thumbnail
Fig 4. Quantitative hemodynamic results before and after FD treatment.

Each panel shows the hemodynamic results for every parent vessels' curvature considered (first, second, third and forth bars indicate 60°, 90°, 120° and 180° respectively). A, mean pressure. B, normalized mean WSS. C, RRT. D, inflow volume rate.

https://doi.org/10.1371/journal.pone.0138648.g004

After single FD treatment, a similar trend in hemodynamic changes depending on parent artery curvature was observed. As the parent vessels' angle increased from 60°, 90°, 120° to 180°, the mean pressure grew from 111.72, 129.49, 143.88 to 175.99 Pa, the inflow volume rate also showed an upward trend from 0.58, 0.69, 0.85 to 1.33 cm3/s, and the RRT decreased from 14.09, 12.50, 9.15 to 4.39. Though the tendency of the normalized mean WSS was not as obvious as other hemodynamic parameters, the normalized mean WSS of 60° was still smaller than that of 180° (0.21 versus 0.25).

The influence of different FD treatment strategies on aneurysm hemodynamics was demonstrated in Fig 5. The mean pressure only slightly decreased after treatments, and no significant differences were observed for the different FD treatment strategies. The RRT was enhanced, and the normalized mean WSS and inflow volume rate were reduced. Specifically, the reduction of normalized mean WSS was largest for the single FD combined with 5% coils, and smallest using only the single FD. The treatment using overlapped FD with 50% overlapped rate resulted in the most significant enhancement of RRT and reduction of inflow volume rate, while the single FD only showed the lowest enhancement of RRT. Combining single FD with 10% packing density coil showed the lowest reduction of inflow volume rate. There was no significant hemodynamic difference between the FD treatments combined with 5% and 10% packing density coil. There was also no significant difference in the change of normalized mean WSS and inflow volume rate between the two degrees of overlapping FDs, but significant differences were found for the increase of RRT.

thumbnail
Fig 5. Quantitative hemodynamic results before and after each types of flow diverting methods.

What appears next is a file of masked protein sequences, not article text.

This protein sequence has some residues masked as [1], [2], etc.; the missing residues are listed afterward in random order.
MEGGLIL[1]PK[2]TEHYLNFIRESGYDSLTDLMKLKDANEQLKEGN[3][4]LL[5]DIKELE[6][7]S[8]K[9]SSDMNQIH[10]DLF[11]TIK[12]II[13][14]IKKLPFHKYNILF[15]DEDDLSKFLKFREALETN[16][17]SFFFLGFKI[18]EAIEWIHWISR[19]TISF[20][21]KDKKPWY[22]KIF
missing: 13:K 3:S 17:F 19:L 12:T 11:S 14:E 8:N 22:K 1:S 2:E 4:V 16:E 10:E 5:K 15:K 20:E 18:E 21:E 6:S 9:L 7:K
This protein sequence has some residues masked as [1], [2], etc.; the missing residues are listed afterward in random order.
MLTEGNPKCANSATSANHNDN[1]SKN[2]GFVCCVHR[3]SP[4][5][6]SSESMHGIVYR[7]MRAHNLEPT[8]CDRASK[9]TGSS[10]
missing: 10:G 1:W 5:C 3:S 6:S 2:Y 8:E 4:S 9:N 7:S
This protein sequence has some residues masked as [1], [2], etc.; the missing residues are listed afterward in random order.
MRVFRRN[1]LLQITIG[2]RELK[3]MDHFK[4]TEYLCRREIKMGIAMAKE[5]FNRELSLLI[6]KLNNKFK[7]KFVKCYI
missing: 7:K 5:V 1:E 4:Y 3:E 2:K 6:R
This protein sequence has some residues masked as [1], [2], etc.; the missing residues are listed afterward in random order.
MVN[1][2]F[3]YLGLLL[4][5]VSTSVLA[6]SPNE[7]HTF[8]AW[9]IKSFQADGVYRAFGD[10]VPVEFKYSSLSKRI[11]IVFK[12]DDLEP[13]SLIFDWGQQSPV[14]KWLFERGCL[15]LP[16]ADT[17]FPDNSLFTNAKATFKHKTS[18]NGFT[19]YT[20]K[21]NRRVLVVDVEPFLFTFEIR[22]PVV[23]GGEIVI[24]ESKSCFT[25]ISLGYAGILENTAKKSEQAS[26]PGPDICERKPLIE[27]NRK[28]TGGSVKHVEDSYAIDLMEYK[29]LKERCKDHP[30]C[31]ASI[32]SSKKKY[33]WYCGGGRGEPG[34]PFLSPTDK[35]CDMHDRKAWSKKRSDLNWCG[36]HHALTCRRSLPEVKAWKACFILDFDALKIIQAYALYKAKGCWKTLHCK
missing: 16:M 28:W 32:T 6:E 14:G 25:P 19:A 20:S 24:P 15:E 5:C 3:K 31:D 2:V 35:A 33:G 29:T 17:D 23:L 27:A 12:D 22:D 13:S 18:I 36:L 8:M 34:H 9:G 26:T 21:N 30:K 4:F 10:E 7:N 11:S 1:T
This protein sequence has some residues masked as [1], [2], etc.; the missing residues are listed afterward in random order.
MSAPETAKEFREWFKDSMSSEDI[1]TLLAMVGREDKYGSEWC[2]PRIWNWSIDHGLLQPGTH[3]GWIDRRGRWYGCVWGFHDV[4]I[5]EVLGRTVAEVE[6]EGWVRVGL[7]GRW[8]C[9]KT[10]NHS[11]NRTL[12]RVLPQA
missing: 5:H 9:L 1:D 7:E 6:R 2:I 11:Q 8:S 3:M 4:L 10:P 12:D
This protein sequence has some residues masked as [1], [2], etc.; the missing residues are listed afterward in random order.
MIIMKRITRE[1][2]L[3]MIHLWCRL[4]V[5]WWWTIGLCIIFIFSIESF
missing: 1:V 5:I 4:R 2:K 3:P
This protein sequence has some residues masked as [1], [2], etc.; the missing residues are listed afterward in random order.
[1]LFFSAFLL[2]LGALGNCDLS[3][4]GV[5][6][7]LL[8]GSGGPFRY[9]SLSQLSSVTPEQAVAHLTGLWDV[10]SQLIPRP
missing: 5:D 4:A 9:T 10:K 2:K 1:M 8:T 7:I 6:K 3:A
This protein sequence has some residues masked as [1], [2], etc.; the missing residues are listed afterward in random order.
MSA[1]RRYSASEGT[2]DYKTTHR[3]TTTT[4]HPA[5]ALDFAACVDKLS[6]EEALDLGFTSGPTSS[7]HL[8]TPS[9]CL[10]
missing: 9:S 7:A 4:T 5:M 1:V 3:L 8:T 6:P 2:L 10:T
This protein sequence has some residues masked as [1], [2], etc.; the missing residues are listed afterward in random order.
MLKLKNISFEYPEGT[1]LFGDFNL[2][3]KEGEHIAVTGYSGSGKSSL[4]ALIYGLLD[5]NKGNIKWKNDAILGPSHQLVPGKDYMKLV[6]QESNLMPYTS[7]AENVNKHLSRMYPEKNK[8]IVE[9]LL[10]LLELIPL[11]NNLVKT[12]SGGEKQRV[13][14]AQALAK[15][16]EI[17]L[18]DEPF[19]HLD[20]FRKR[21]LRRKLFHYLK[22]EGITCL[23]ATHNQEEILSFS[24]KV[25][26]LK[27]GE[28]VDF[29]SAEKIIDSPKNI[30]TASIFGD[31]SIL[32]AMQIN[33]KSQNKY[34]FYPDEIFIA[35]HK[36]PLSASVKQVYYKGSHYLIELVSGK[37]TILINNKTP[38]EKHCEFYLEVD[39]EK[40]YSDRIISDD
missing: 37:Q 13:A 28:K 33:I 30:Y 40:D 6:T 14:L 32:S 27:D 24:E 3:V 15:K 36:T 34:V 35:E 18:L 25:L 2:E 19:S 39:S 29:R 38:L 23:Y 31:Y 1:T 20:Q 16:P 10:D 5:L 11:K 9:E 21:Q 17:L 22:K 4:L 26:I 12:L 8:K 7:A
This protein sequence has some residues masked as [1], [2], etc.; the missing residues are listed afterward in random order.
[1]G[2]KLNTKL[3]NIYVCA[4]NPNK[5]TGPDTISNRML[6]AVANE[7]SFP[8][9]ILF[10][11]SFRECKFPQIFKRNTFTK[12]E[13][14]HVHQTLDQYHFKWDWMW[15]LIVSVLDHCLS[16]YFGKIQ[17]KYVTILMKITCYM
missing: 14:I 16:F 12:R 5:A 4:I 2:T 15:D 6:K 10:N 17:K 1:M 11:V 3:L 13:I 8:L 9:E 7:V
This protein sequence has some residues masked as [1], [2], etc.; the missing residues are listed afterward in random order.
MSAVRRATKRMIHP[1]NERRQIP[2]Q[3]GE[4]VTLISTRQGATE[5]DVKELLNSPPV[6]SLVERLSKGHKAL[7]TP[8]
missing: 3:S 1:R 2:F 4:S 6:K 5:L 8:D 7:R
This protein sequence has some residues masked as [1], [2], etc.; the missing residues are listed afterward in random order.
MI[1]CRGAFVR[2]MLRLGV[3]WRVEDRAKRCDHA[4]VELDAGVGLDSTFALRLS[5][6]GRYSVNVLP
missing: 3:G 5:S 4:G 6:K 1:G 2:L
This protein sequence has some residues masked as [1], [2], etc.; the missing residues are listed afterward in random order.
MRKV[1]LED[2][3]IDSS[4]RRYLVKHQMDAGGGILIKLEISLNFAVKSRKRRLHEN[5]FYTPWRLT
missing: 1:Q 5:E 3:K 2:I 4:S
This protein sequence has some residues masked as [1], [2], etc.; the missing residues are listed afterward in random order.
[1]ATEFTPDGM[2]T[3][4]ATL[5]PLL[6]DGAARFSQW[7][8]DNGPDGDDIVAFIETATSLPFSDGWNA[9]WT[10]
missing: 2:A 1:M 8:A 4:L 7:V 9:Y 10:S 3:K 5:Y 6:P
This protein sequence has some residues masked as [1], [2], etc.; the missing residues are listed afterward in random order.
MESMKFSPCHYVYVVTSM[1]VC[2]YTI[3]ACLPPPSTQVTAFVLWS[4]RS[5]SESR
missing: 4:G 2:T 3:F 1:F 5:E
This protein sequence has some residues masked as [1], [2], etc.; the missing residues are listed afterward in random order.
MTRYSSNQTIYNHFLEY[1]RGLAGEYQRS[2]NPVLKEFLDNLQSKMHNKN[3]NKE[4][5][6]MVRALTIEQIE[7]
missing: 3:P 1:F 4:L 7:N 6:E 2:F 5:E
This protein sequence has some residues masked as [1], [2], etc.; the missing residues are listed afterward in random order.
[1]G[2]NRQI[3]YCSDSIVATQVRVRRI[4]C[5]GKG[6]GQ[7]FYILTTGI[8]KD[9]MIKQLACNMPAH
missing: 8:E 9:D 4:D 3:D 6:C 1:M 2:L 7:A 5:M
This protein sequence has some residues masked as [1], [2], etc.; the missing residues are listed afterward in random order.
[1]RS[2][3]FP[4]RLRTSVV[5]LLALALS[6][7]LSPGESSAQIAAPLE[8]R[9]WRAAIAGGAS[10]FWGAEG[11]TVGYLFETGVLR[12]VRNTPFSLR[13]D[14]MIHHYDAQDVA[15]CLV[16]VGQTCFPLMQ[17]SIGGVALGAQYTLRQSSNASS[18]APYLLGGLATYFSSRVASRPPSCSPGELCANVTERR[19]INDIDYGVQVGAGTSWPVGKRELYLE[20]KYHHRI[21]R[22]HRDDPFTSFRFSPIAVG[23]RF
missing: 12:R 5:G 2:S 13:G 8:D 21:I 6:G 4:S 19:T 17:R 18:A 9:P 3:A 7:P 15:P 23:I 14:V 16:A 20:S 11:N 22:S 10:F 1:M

The two panels show the hemodynamic results for 60° and 180° parent vessels' curvature (first to sixth bars indicate pre-treated, single FD, single FD with 5% packing density coil, single FD with 10% packing density coil, overlapped FD with 50% overlapped rate and overlapped FD with 25% overlapped rate respectively). A, mean pressure. B, normalized mean WSS. C, RRT. D, inflow volume rate.

https://doi.org/10.1371/journal.pone.0138648.g005

The inflow velocity was substantially reduced after flow diverting treatment as shown (Fig 6) indicating that the FDs blocked and disrupted the inflow jets thereby reducing aneurysmal inflow. Among all five FD treatment strategies, the method of overlapping FD, in particular with a degree of 50% overlap, showed the most significant reduction in inflow velocity. The inflow jet into the aneurysm exhibited a consistent upward trend both before and after flow diverting treatments as the parent vessel curvature increased (Fig 6).

thumbnail
Fig 6. The velocity magnitudes of inflow stream of the aneurysm sac was plotted in logarithmic scale on the cut plane before and after each types of flow diverting methods for 60° and 180° parent vessels' curvature considered.

A, pre-treated. B, single FD. C, single FD with 5% packing density coil. D, single FD with 10% packing density coil. E, overlapped FD with 50% overlapped rate. F, overlapped FD with 25% overlapped rate.

https://doi.org/10.1371/journal.pone.0138648.g006

Discussion

In this study, we analyzed hemodynamic changes caused by different flow diverting treatment strategies together with varying degrees of parent artery curvature. All kinds of flow diverting strategies investigated resulted in enhancement of RRT and reduction of normalized mean WSS, inflow volume rate and inflow velocity. Except for the mean pressure, different types of flow diverting strategies led to different levels of hemodynamic changes. Moreover, the pressure, inflow velocity and inflow volume rate increased and the RRT decreased as the parent vessels' curvature increased, regardless of the way the FD was implanted.